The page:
Romance shows up a lot in books across all genres. Even when books aren’t specifically about romance, romantic subplots are common. If you’re looking for a bit of romance on the side, you can find it in space operas, murder mysteries, epic fantasies, hard-hitting YA, historical fiction, and every other kind of book under the sun. If you’re looking for books without romance, though, things get harder. But they do exist!
These six contemporary novels all feature (almost) no romance. A few of them do mention romance, but none of them have romantic plots or subplots. Some of the characters in these books are in romantic relationships at one point or another, but those relationships are just briefly touched on. Romance isn’t what drives the plot. Instead, these books are about friendship, grief, family, self-discovery, and work. There are so many interesting and important things that happen to humans besides falling in love, and these books explore all of that messy, non-romantic stuff.
The Subtweet by Vivek Shraya
Friendship is such a complex relationship, and such an important part of so many of our lives. Yet it’s still rare to find adult books that center friendships. This novel does exactly that. It’s about two South Asian musicians, Neela and Rukmini, who become friends after Rukmini covers one of Neela’s songs and it goes viral. Shraya explores all the heartbreaks, challenges, and joys of female friendship, as well as brown womanhood, internet culture, fame, racism in the music industry, and a whole lot more.
Little Blue Encyclopedia (for Vivian) by Hazel Jane Plante
This is another amazing book about friendship! The narrator is a trans woman whose best friend Viv has just died. Viv was obsessed with a TV show, Little Blue, and so the narrator decides to write an encyclopedia about the show as a way to grieve and remember her friend. It’s a celebration of trans friendship and a beautiful meditation on grief. It’s quirky and funny and centers platonic and familial relationships.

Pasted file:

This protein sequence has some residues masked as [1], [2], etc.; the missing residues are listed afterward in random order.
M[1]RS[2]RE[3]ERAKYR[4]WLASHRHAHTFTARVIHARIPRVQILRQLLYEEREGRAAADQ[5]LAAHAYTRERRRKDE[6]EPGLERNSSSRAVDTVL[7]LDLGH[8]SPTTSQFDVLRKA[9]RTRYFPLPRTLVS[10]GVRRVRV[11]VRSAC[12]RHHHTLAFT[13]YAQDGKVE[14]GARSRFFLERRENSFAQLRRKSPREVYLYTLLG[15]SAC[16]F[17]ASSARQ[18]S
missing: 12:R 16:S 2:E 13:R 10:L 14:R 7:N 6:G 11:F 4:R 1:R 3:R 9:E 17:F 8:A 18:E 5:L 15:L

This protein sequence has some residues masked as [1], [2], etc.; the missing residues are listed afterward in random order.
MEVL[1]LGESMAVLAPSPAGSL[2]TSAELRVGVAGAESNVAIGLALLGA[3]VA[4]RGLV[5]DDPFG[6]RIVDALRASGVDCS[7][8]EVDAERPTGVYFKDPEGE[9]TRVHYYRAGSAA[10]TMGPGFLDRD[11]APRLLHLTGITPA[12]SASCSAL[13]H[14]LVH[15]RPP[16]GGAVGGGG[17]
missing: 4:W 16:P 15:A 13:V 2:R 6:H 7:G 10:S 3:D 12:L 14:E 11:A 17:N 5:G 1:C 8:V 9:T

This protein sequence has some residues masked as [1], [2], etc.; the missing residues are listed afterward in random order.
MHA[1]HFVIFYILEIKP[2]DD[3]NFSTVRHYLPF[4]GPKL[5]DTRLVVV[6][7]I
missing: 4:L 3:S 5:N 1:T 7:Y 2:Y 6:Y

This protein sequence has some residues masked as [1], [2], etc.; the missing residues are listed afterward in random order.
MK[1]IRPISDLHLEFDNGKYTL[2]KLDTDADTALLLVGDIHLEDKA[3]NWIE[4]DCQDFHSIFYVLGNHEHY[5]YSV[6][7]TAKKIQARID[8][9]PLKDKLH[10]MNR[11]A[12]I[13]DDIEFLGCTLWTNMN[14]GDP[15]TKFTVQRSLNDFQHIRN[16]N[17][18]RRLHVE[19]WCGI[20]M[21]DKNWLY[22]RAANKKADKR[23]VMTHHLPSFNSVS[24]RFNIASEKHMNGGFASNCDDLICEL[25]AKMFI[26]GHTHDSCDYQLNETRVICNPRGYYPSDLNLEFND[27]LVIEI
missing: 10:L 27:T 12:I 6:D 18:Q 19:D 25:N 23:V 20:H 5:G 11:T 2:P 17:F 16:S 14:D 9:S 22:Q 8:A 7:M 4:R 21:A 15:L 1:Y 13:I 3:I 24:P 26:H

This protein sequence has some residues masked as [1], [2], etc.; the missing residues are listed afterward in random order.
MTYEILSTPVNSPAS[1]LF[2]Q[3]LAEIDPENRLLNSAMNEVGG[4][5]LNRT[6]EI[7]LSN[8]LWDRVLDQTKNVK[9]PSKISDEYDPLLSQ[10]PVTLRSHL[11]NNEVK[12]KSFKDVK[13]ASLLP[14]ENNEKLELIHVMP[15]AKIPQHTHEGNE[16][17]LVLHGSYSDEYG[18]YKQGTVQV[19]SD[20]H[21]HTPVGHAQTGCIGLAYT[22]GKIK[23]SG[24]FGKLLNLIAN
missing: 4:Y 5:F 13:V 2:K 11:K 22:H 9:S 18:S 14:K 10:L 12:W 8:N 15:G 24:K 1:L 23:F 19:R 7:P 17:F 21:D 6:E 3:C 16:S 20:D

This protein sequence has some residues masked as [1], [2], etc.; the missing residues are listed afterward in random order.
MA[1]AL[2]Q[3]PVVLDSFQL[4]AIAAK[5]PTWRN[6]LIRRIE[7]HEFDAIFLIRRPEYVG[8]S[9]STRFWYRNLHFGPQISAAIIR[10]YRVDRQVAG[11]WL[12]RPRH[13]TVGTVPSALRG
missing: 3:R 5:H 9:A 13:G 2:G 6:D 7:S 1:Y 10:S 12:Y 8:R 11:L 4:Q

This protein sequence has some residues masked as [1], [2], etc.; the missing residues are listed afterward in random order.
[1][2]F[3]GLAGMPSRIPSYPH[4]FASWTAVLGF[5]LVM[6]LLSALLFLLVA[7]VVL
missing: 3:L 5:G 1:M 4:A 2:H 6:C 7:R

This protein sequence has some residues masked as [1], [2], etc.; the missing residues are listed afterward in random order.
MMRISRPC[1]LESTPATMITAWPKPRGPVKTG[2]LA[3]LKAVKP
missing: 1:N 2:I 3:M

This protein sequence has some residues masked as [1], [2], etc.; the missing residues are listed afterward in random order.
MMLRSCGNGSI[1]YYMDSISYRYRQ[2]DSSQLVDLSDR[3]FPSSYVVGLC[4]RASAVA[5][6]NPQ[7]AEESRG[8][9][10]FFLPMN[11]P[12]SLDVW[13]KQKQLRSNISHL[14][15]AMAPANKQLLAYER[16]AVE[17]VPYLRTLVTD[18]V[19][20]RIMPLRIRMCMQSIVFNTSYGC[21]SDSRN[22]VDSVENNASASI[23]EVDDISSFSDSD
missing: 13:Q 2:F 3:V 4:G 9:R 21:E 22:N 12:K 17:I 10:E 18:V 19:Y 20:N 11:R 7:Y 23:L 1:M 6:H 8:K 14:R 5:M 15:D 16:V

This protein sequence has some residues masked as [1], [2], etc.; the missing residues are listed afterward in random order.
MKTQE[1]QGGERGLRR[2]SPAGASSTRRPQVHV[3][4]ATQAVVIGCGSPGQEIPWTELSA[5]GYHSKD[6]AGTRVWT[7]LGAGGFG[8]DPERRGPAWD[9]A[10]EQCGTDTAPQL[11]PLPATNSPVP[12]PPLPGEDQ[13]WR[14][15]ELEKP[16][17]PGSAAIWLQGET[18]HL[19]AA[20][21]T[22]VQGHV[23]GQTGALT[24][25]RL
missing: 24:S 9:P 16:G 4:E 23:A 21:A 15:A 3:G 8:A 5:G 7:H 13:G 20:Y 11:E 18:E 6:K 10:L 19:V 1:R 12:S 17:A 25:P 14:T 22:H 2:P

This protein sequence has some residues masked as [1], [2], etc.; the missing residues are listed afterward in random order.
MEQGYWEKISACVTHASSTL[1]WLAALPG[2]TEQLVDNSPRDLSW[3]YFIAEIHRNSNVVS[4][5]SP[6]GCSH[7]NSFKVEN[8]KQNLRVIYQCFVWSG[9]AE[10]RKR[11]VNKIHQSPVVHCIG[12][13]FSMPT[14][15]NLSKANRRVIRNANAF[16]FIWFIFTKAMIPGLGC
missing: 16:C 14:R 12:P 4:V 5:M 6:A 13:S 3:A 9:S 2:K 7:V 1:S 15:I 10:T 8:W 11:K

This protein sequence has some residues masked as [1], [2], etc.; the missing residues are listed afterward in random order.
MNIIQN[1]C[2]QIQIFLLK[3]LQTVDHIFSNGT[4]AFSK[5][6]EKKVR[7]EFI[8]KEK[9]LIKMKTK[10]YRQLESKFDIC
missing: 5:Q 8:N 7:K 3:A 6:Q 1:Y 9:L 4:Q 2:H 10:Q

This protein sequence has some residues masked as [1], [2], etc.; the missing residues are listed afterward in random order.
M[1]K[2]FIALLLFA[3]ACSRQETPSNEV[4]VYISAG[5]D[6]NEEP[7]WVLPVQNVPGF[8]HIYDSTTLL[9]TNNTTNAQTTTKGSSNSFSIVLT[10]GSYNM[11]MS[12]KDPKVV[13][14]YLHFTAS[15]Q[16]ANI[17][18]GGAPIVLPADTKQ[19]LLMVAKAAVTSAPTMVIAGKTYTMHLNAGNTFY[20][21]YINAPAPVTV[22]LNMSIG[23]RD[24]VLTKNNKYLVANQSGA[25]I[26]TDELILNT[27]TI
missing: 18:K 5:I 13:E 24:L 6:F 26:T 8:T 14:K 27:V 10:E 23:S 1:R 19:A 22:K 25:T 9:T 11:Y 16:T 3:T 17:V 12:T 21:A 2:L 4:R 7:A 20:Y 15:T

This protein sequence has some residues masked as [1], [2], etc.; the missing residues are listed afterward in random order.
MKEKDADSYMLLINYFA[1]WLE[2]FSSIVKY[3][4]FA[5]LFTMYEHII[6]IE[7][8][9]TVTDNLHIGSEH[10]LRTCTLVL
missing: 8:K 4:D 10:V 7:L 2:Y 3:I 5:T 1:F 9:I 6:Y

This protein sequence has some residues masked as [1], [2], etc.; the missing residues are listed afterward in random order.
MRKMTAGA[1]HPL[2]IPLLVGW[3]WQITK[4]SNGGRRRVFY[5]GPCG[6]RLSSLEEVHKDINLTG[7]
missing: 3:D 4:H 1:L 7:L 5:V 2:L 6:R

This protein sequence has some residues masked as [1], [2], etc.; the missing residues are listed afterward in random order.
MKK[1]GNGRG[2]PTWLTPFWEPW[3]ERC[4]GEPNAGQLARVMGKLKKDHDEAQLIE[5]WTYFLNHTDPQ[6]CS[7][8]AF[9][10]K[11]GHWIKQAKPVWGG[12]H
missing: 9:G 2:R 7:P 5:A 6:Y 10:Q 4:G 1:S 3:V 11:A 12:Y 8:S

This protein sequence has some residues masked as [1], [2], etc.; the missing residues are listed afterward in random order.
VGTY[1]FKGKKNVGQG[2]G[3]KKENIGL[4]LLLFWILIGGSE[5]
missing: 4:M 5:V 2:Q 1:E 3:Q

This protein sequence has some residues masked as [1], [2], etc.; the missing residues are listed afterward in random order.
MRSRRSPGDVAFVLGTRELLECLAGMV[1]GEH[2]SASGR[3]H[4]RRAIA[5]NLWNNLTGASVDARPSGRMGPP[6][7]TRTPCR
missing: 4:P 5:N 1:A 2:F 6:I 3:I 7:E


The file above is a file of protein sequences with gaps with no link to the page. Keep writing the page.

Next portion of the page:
The Far Field by Madhuri Vijay
Shalini is a privileged young woman from Bangalore. In the wake of her mother’s unexpected death, she travels to Kashmir in search of a salesman who often visited her childhood home. She’s convinced that finding him will shed some light on her mother’s life. But when she arrives in Kashmir, she’s forced to confront not only the tangled politics of the region, but the long-lasting and devastating effects of her presence there. There is so much going on in this novel. It’s about grief, wealth and privilege, political upheaval, violence, and power. There are so many deeply human stories to be told that are not about falling in and out of love, and this is one of them.
Breasts and Eggs by Mieko Kawakami
I hesitated to include this one because there is a bit of romance toward the end, as well as a few flashback scenes involving a romantic relationship. But I decided to go with it because is is such a unique book about issues that are so often tied up with romance: parenting and childbirth. Natsu has always wanted children, but she’s not interested in sex. Throughout the book, she wrestles with this question of how to have children, as well as the narrow and limiting societal expectations placed on women. Natsu is such a wonderful character, full of questions and contradictions. It’s a treat to get to witness her journey, which is as much about figuring out what she wants as it is about how to get it.
Small Beauty by jia qing wilson-yang
This quiet novel follows Mei, a trans Asian Canadian woman, through a year of grief and transformation. Her beloved cousin has just died and left her his house in the town where they both grew up. So she leaves the city to spend a year reconnecting with her past. Like so many of the books on this list, this novel is about friendship and family relationships. I honestly could have read an entire book about each of Mei’s relationships: with her cousin, her mother, her grandmother, her best friend. They’re all so nuanced and thoughtful.
Caul Baby by Morgan Jerkins
While there are a few romantic relationships in this novel, we see very little of them, and they’re not the focus. In a lush and beautiful intergenerational story about two Black families in Harlem, Jerkins explores Black feminism, gentrification, reproductive justice, and the complex relationships between women. The Melancons are known for the healing cauls they possess, which they sell to wealthy white customers. When they refuse to sell a caul to a pregnant Black woman, it sets off a chain of events that ties their two families together forever.